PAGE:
From Ethan Siegel at Forbes:
So why do so many theoretical physicists write papers about the multiverse? About parallel Universes and their connection to our own through this multiverse? Why do they claim that the multiverse is connected to the string landscape, the cosmological constant, and even to the fact that our Universe is finely-tuned for life?
Because even though it’s obviously a bad idea, they don’t have any better ones.
As I’ve explained before, the Multiverse is not a scientific theory on its own. Rather, it’s a theoretical consequence of the laws of physics as they’re best understood today. It’s perhaps even an inevitable consequence of those laws: if you have an inflationary Universe governed by quantum physics, this is something you’re pretty much bound to wind up with. But — much like String Theory — it has some big problems: it doesn’t predict anything we either have observed and can’t explain without it, and it doesn’t predict anything definitive we can go and look for. More.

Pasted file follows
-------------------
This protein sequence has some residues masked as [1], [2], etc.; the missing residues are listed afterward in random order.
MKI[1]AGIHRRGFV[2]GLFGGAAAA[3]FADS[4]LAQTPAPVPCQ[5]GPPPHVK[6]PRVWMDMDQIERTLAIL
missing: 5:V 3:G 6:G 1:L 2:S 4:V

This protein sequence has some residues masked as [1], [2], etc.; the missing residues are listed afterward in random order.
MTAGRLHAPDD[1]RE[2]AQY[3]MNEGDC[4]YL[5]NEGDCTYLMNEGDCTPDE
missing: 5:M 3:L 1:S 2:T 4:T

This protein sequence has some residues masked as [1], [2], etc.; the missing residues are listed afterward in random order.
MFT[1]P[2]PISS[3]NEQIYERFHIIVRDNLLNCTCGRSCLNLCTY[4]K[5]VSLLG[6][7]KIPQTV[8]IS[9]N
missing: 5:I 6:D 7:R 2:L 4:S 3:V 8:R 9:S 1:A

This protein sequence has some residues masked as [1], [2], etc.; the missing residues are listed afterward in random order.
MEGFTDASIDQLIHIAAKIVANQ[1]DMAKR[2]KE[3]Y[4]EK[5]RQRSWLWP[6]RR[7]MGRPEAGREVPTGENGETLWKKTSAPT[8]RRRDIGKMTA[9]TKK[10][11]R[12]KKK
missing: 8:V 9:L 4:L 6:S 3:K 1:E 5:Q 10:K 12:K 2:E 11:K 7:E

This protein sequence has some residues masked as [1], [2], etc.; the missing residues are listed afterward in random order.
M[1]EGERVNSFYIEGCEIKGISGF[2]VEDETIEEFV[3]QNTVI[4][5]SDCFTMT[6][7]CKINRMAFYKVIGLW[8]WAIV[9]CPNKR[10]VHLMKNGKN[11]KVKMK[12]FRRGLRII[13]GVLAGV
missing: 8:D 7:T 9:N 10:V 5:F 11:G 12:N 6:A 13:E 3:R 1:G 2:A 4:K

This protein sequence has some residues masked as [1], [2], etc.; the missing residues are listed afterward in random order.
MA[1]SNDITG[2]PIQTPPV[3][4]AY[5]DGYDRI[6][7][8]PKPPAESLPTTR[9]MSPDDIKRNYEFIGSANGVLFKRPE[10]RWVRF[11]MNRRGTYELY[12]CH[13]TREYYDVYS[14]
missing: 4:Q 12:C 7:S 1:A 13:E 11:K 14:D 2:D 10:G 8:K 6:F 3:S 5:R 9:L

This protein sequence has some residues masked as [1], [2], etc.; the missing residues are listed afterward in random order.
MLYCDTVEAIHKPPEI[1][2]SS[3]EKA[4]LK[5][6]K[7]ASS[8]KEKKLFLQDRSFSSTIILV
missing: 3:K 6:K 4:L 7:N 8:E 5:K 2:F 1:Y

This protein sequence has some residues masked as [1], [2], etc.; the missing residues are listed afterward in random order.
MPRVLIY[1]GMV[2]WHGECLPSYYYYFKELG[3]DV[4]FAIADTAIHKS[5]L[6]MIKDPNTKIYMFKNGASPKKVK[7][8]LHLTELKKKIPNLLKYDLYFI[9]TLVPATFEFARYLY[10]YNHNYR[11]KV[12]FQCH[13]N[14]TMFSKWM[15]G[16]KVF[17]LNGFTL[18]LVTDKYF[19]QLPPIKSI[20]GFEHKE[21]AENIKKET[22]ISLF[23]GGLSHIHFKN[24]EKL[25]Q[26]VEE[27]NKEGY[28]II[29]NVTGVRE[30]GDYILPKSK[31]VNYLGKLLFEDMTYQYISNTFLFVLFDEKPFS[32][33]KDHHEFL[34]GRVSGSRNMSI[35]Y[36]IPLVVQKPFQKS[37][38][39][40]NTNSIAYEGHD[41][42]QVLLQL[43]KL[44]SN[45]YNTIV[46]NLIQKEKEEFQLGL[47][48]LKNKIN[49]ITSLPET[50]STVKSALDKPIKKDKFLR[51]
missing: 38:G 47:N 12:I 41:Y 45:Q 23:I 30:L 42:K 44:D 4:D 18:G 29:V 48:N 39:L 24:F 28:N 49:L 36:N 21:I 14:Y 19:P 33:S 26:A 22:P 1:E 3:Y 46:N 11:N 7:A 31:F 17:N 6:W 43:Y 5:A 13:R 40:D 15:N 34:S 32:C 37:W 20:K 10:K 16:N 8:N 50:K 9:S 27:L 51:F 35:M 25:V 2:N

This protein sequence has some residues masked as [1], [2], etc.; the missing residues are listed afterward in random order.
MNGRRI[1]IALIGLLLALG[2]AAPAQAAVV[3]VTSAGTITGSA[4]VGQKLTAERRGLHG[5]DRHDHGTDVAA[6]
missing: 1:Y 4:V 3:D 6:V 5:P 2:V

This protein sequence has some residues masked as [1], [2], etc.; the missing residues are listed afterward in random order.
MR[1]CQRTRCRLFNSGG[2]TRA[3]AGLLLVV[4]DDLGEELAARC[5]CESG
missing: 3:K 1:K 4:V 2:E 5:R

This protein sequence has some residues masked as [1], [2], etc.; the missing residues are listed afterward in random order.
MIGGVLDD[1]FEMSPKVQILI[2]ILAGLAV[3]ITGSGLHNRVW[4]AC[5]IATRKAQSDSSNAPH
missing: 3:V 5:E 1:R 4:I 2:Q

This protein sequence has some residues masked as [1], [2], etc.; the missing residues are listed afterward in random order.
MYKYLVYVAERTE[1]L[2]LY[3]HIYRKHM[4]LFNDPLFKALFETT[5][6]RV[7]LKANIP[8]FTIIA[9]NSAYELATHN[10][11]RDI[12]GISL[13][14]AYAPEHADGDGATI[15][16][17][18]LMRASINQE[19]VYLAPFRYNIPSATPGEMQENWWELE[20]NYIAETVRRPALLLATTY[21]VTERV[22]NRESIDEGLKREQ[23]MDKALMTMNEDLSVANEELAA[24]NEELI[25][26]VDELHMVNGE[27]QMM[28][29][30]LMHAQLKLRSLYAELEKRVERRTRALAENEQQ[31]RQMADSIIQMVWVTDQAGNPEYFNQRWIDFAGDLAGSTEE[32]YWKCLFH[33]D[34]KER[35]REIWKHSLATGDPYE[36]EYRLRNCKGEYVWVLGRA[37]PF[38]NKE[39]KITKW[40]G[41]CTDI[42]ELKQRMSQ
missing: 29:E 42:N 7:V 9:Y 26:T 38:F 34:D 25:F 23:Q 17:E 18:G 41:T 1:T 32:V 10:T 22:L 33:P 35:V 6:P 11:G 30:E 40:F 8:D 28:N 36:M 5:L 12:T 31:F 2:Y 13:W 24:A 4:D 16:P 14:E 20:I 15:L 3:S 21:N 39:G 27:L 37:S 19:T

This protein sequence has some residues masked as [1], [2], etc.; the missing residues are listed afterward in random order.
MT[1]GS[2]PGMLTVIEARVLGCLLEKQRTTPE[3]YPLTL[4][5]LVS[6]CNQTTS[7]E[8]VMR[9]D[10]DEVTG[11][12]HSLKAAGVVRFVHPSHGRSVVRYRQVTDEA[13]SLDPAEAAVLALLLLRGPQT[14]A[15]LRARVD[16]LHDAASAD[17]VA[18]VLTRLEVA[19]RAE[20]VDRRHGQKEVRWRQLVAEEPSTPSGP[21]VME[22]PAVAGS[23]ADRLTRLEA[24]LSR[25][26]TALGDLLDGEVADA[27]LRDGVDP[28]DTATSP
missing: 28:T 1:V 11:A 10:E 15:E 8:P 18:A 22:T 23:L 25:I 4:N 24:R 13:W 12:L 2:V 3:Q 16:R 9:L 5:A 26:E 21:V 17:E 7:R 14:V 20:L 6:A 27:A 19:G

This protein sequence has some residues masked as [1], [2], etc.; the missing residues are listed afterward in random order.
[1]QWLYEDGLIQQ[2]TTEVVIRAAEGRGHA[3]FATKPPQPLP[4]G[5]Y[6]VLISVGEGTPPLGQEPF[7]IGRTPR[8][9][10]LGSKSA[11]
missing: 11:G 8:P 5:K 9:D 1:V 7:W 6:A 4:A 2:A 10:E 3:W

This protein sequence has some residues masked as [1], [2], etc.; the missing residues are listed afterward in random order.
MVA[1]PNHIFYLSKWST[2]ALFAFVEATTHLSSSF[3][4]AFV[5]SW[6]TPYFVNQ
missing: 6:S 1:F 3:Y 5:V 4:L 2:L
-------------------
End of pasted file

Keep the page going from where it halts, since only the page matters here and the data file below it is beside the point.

If so, cosmology is over. As we noted elsewhere, the multiverse is science’s assisted suicide.
The elegant papers and cool essays on the multiverse are polite social noise humming over a stark fact. The evidence shows that our universe is fine-tuned. Assuming it is not leads us away from the science and many cosmologists will boldly go.
See also: Science writer Ethan Siegel says, the multiverse is not the answer
Sabine Hossenfelder: The multiverse is “a fringe idea”
What becomes of science when the evidence does not matter?
The multiverse is science’s assisted suicide